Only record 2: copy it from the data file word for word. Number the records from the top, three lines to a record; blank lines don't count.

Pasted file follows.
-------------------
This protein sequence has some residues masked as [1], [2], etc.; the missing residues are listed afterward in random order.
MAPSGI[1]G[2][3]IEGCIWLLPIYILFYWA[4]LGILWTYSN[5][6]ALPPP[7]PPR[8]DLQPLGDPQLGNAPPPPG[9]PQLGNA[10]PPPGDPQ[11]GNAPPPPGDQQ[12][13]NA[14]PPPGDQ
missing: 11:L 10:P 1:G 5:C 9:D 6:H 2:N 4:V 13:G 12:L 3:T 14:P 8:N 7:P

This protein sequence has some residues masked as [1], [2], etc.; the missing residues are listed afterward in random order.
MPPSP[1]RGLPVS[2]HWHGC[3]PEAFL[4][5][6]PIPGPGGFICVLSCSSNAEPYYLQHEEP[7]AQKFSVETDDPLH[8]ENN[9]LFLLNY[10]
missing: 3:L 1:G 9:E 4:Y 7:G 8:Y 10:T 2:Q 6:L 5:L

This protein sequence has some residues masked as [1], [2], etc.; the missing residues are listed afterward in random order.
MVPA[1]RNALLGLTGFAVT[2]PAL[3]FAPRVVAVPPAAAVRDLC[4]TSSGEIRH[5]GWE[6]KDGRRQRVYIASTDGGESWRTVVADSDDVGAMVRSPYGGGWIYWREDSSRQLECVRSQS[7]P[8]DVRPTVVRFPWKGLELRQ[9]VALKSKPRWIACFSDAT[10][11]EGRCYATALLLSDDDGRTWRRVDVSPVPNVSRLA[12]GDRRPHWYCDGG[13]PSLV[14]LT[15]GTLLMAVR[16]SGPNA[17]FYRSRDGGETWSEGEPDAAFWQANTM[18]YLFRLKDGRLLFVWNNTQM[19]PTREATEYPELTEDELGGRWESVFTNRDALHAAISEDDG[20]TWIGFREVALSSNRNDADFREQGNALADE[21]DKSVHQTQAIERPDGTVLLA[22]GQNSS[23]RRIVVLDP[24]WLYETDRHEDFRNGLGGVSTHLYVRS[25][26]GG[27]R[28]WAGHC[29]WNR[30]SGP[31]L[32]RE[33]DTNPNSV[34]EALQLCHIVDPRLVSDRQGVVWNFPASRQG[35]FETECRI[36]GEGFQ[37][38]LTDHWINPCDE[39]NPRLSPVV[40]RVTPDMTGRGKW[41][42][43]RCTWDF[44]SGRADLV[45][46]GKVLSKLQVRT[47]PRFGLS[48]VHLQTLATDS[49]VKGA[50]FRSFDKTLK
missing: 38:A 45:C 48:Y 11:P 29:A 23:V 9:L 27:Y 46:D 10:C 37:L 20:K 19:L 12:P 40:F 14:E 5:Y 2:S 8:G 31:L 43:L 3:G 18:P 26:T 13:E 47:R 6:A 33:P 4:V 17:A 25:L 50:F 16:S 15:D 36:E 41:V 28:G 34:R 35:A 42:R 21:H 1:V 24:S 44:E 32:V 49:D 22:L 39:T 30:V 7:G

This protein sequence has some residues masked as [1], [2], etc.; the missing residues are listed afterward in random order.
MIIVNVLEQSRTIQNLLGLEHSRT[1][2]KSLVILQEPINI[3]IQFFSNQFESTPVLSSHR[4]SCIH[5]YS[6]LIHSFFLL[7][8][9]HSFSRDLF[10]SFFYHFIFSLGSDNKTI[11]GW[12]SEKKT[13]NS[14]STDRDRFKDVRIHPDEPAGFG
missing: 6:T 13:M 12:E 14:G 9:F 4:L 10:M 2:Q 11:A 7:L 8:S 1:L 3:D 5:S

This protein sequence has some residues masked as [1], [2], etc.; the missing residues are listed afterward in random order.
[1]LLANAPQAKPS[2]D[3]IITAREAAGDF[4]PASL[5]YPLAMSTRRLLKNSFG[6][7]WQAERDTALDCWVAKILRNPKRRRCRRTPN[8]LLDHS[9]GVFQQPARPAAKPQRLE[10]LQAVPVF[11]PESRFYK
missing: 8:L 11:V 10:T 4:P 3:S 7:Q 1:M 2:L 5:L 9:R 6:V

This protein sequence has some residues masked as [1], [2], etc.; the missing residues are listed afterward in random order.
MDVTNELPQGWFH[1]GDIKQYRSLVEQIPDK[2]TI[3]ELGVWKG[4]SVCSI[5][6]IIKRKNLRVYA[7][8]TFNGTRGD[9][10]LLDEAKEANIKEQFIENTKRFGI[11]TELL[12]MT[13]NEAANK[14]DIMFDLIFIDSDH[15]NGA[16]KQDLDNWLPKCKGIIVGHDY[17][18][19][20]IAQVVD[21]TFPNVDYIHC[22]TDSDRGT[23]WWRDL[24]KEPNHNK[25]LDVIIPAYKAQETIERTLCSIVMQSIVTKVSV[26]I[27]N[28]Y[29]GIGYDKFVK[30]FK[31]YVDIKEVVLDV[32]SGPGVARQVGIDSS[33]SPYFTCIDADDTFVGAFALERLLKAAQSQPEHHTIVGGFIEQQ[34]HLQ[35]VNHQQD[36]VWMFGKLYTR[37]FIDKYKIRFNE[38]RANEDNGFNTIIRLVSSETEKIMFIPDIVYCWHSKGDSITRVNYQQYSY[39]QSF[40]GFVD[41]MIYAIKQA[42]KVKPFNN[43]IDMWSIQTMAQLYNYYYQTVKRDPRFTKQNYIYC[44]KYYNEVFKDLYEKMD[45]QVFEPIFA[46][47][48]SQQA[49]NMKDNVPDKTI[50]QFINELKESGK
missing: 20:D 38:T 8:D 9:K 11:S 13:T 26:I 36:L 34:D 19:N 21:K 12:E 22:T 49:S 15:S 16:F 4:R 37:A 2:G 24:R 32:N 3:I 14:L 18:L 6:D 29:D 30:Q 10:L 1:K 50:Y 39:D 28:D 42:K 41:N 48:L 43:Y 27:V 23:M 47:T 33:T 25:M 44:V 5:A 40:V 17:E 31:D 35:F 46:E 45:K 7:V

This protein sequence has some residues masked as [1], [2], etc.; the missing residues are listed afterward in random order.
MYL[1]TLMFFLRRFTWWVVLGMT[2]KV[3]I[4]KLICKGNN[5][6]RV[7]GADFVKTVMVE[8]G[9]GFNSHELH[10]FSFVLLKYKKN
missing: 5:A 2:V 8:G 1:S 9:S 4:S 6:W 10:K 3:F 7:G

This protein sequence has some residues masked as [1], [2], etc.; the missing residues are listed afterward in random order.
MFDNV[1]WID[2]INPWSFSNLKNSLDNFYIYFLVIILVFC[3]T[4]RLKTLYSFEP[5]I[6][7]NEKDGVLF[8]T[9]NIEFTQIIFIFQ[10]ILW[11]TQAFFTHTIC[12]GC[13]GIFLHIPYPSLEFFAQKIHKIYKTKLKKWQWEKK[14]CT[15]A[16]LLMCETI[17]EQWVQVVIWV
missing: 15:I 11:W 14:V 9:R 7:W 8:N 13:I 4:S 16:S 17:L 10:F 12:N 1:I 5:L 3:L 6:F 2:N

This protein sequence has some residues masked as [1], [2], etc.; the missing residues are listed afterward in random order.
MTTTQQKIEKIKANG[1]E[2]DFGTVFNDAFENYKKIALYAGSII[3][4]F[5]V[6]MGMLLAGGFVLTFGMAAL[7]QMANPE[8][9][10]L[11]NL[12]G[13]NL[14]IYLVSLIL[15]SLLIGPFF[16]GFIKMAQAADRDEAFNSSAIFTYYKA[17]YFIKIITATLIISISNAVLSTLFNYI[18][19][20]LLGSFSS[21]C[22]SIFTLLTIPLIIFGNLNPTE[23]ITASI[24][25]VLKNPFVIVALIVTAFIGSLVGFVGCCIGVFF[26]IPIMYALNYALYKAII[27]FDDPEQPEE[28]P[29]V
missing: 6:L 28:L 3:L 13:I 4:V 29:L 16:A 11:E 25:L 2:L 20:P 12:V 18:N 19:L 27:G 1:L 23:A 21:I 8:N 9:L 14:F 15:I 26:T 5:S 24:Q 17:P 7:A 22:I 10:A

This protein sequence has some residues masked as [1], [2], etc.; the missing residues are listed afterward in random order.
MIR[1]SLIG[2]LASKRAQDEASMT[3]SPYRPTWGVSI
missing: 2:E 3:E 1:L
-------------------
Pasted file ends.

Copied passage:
This protein sequence has some residues masked as [1], [2], etc.; the missing residues are listed afterward in random order.
MPPSP[1]RGLPVS[2]HWHGC[3]PEAFL[4][5][6]PIPGPGGFICVLSCSSNAEPYYLQHEEP[7]AQKFSVETDDPLH[8]ENN[9]LFLLNY[10]
missing: 3:L 1:G 9:E 4:Y 7:G 8:Y 10:T 2:Q 6:L 5:L